Mark F. Segal came from a fairly well off Sherman Oaks family. Father Harold Segal owned a thriving car business according to friend and possible car thief Rex Ramsey. Still he wasn’t in a league with rich and famous genius of My Fair Lady composer Alan Lerner.
However, both did have a couple things in common: estranged wives represented by rising lawyer Marvin M. Michelson. The other is being found in contempt of court by failing to pay alimony to these estranged wives.
Mark’s attorney is Bernard Echt from Sherman Oaks. Echt, a few years down the road, would represent the milkman who was being sued by Vincent Bugliosi for suspected impregnation of his wife. Strange yet true.
An initial agreement is reached pretty quickly: Sept. 18,1964 . Mark is required to pay Paige alimony, but only for six months.
This would be about $1000 in 2017, so the equivalent of $6000 total in today’s money.
1964 November 24: Paige and her grandmother Virginia LaRocca are sworn-in for testimony in a Los Angeles courthouse, probably 111 Hill Street, for the divorce trial; Mark is a no-show. Virginia LaRocca testifies for the plaintiff, her granddaughter Paige. An interlocutory decree of divorce is granted to Paige on grounds of extreme cruelty.
Paige waives her right to any further alimony payments beyond the six months. Mark is also ordered to pay Marvin Mitchelson $300 (about $2072 in 2017 dollars) and $15.00 in court costs around $100 today. Paige is awarded a 1953 MG Roadster; Mark is ordered to sign the title over to her. Paige gets to keep certain antiques and wedding gifts. Mark gets to keep his home at 4133 Crisp Canyon in Sherman Oaks.
Both parties are ordered to not annoy, molest or harass the other.
This year shows Mark has not been making his required alimony and lawyer’s fees since 1964.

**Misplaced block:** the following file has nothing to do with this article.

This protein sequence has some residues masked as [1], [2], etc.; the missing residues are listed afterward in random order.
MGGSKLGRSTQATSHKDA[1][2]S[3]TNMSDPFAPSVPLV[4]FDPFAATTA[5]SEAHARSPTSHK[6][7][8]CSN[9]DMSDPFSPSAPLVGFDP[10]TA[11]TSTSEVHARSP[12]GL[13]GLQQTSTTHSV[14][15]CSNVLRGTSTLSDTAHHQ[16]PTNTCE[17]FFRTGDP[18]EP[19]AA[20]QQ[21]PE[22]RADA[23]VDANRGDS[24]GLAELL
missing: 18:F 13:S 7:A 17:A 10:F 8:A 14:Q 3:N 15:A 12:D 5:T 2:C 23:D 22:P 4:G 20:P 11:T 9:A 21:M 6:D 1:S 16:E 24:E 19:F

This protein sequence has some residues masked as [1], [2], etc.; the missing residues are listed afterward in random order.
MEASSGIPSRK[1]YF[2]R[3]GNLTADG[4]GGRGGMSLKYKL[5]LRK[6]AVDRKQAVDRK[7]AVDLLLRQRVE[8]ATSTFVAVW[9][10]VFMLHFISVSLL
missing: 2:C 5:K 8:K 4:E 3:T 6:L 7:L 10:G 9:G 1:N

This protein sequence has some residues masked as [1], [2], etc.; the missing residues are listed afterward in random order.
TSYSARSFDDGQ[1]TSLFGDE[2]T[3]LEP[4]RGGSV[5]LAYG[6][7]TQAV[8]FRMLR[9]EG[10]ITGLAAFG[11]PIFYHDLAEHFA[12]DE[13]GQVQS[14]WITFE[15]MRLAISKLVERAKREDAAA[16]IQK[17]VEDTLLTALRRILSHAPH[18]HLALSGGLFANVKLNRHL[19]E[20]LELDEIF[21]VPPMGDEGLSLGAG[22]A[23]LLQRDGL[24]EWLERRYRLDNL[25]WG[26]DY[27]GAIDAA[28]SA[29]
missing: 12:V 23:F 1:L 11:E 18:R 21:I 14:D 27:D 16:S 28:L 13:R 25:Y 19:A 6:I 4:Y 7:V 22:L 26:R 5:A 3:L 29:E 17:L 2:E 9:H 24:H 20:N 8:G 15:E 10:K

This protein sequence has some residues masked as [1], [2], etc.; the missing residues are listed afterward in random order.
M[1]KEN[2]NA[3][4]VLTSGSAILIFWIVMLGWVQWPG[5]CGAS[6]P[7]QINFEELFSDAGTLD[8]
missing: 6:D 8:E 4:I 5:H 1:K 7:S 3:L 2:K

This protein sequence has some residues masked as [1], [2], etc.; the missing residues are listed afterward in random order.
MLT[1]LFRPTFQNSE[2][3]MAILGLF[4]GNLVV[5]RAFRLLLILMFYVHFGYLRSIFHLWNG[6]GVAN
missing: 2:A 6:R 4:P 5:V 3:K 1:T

1965-Marvin Michelson goes hard on Mark Segal this year. For every month Mark fails to make his monthly alimony payment to Paige and the lawyer’s fees, Michelson files a contempt suit in court.
And it turned out to be all 12 months.
More on this in the next chapter.
Category: 1940s Tagged: 1963, 1964, 4144 Crisp Canyon, Bernard Echt, Divorce, Early 1960s, LA Locations, Las Vegas, Mark F. Segal, Mark Frederick Segal, Marriage, Marvin Mitchelson, Paige Young, Rex Ramsey, Sea Gull Motors, SFV, Sherman Oaks, Van Nuys, Vegas Wedding, Wedding Chapels Las Vegas
Posted on May 15, 2020
Diana started grade school in about 1950. It appears she lived in Gardena in 1950 per the 1950 census. It’s unknown where she did start grade school in Gardena.
Grandmother Virginia LaRocca is listed in an online Gardena 1951 phone directory as a Christian Science Practitioner, see below. Husband Joseph is not listed. This is unusual. Had Ned already moved up to the SFV? Did the girls and Donna move with him or stay with Virginia another year in Gardena?
The family probably moved to the location 13055 Moorpark St between 1952-1954.
Riverside Drive Elementary is located at 13061 Riverside Drive, very close to the Moorpark house.
If the Cotterell girls walked to school from their house on Moorpark, all they had to do was turn north on Ethel Ave. and walk straight to the school. It could have only taken a few minutes.